Updated from 8:16 a.m. EST to reflect turn around in share price and notes from JPMorgan.
NEW YORK (TheStreet) -- Pandora Media (P) shares rose in early trading Friday, after the Internet music giant reported revenue that beat Wall Street estimates for the third quarter but guidance missed expectations.
Oakland-based Pandora earned 6 cents a share on $181.6 million in revenues, up 50% year over year. Analysts surveyed by Thomson Reuters were expecting profit of 6 cents a share on $174.8 million in revenue. Of the $181.6 million in sales, advertising revenue accounted for $144.3 million, of which $104.9 million came from mobile.
Subscriptions and other revenue totaled $37.2 million, up 156% from the year-ago quarter.
For the upcoming fourth quarter, Pandora said it expects to earn 2 cents a share, with revenue between $185 million and $190 million. Analysts were expecting a bit more, with Pandora expected to earn 4 cents per share on revenue of $187.6 million.
Despite the drop in the share price, analysts were largely positive on the quarter, noting the strength in mobile advertising and users, particularly in the face of Apple (AAPL) iTunes Radio, which launched during the quarter.
Even with the slight gain in shares on Friday, Pandora was still one of the year's top-performing stocks. Shares are up 223.1% year to date, blowing past the 25.9% gain seen in the S&P 500.
Credit Suisse analyst Stephen Ju (Neutral, $27 PT)
"Ad revenue at $144.3mm was in line with our estimate but exhibited a better mix versus our expectation for mobile as its RPM grew 47% YOY, to reach $104.9mm in mobile ad revenue. Desktop RPM was essentially flat sequentially and YOY. The expected Arbitron accreditation announced on the call should remove a significant friction point against greater ad dollar deployment on Pandora and help close the gap between dollar and listener hour share in the more near-to-medium term. Longer term, we expect advertisers to make better use of the more granular targeting and measurement capabilities inherent with Pandora inventory, which should continue to propel RPMs higher."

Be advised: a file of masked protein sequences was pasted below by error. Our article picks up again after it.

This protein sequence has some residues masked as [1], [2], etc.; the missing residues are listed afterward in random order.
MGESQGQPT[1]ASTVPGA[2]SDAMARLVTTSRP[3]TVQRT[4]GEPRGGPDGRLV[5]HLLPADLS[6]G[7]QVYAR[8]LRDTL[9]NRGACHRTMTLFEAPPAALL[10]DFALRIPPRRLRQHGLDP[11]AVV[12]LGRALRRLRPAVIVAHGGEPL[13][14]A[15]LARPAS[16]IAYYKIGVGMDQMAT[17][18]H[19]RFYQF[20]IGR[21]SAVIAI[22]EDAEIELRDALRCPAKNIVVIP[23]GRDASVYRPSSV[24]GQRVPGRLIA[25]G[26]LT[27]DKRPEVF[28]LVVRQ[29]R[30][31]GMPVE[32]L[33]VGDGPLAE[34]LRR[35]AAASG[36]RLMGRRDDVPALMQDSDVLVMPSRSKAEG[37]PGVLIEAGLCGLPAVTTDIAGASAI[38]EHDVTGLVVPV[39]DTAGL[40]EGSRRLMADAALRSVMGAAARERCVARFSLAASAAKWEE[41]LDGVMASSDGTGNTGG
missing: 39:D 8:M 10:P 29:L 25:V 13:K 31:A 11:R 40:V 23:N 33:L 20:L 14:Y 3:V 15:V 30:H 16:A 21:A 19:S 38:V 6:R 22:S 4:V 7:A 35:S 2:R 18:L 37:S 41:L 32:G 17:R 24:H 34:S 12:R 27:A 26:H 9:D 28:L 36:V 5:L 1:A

Wedbush analyst Michael Pachter (Neutral, $33 PT)
"Our price target is based on a $100 value per active user, reflecting Pandora's accelerated growth from its shift to local ads and higher ad frequency. The company is finally
beginning to show operating leverage through stronger control of content costs and SG&A spending, and is positioned to deliver outsized earnings in the near future."
Wells Fargo analyst Peter Stabler (Outperform, $35 - $37 PT)
"We remain convinced that Pandora's local market audience scale is driving the audio ad ramp. (Longer term, we're confident pricing power will emerge by virtue of superior targeting). Personally, we believe Triton Digital data is superior to current Arbitron measurement. But we know that some buyers still balk at the idea of separate data sources. Thus
we're encouraged by the closure of the Nielsen/Arbitron deal and expect measurement of Pandora by Nielsen Audio to occur sometime during 2014. While we don't expect this to bring any sort of inflection point to ad revenue growth, we believe it should finally quell hold-out data critics and dampen negative selling tactics of terrestrial radio competitors."
JPMorgan analyst Doug Anmuth (Overweight, $35 PT)
"Pandora posted solid 3QFY14 results driven by continued strong increases in mobile monetization and 680bps of Y/Y leverage in content acquisition costs. We continue to believe Pandora is approaching an inflection point in monetization driven by its 8% share of radio time, buy-side platform integration, and expanding salesforce."
Shares of Pandora were up 2.3% Friday to $ 30.38.
--Written by Chris Ciaccia in New York
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